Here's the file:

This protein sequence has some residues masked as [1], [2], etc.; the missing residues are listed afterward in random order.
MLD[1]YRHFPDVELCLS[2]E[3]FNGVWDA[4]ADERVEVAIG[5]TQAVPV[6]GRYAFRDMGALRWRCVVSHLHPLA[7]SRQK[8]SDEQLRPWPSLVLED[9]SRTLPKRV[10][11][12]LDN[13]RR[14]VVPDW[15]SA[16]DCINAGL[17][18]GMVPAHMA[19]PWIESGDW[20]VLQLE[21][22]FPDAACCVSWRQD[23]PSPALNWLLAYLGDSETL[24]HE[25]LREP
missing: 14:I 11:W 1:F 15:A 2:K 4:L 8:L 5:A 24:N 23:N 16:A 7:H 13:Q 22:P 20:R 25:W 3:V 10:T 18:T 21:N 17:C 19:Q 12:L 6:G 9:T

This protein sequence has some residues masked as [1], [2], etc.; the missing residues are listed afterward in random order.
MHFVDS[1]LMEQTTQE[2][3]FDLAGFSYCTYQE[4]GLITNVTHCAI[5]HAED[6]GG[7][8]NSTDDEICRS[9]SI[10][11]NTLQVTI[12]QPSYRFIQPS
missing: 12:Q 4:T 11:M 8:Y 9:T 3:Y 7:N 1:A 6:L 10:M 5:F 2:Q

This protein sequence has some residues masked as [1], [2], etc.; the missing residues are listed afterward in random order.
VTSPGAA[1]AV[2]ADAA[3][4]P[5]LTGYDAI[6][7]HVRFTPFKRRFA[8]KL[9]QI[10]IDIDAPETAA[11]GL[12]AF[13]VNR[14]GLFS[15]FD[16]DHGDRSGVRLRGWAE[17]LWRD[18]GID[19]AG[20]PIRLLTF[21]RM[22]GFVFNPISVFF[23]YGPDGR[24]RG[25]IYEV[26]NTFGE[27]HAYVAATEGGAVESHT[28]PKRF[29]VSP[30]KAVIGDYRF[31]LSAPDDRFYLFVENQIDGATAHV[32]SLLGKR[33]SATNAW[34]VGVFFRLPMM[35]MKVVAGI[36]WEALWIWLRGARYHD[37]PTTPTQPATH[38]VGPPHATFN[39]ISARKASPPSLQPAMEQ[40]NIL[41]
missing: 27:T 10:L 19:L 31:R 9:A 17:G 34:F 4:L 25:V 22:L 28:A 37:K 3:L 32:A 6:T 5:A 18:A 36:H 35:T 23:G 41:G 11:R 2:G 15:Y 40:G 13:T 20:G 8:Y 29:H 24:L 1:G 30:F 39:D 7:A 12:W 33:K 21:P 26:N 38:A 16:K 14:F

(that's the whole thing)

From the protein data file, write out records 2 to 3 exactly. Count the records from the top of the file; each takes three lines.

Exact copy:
This protein sequence has some residues masked as [1], [2], etc.; the missing residues are listed afterward in random order.
MHFVDS[1]LMEQTTQE[2][3]FDLAGFSYCTYQE[4]GLITNVTHCAI[5]HAED[6]GG[7][8]NSTDDEICRS[9]SI[10][11]NTLQVTI[12]QPSYRFIQPS
missing: 12:Q 4:T 11:M 8:Y 9:T 3:Y 7:N 1:A 6:L 10:M 5:F 2:Q

This protein sequence has some residues masked as [1], [2], etc.; the missing residues are listed afterward in random order.
VTSPGAA[1]AV[2]ADAA[3][4]P[5]LTGYDAI[6][7]HVRFTPFKRRFA[8]KL[9]QI[10]IDIDAPETAA[11]GL[12]AF[13]VNR[14]GLFS[15]FD[16]DHGDRSGVRLRGWAE[17]LWRD[18]GID[19]AG[20]PIRLLTF[21]RM[22]GFVFNPISVFF[23]YGPDGR[24]RG[25]IYEV[26]NTFGE[27]HAYVAATEGGAVESHT[28]PKRF[29]VSP[30]KAVIGDYRF[31]LSAPDDRFYLFVENQIDGATAHV[32]SLLGKR[33]SATNAW[34]VGVFFRLPMM[35]MKVVAGI[36]WEALWIWLRGARYHD[37]PTTPTQPATH[38]VGPPHATFN[39]ISARKASPPSLQPAMEQ[40]NIL[41]
missing: 27:T 10:L 19:L 31:R 9:A 17:G 34:F 4:L 25:V 22:L 28:A 37:K 3:L 32:A 6:T 5:A 18:A 36:H 35:T 23:G 41:G 11:R 2:G 15:Y 40:G 13:T 20:G 8:Y 29:H 24:L 1:G 30:F 39:D 7:A 12:W 33:K 21:P 26:N 38:A 16:K 14:F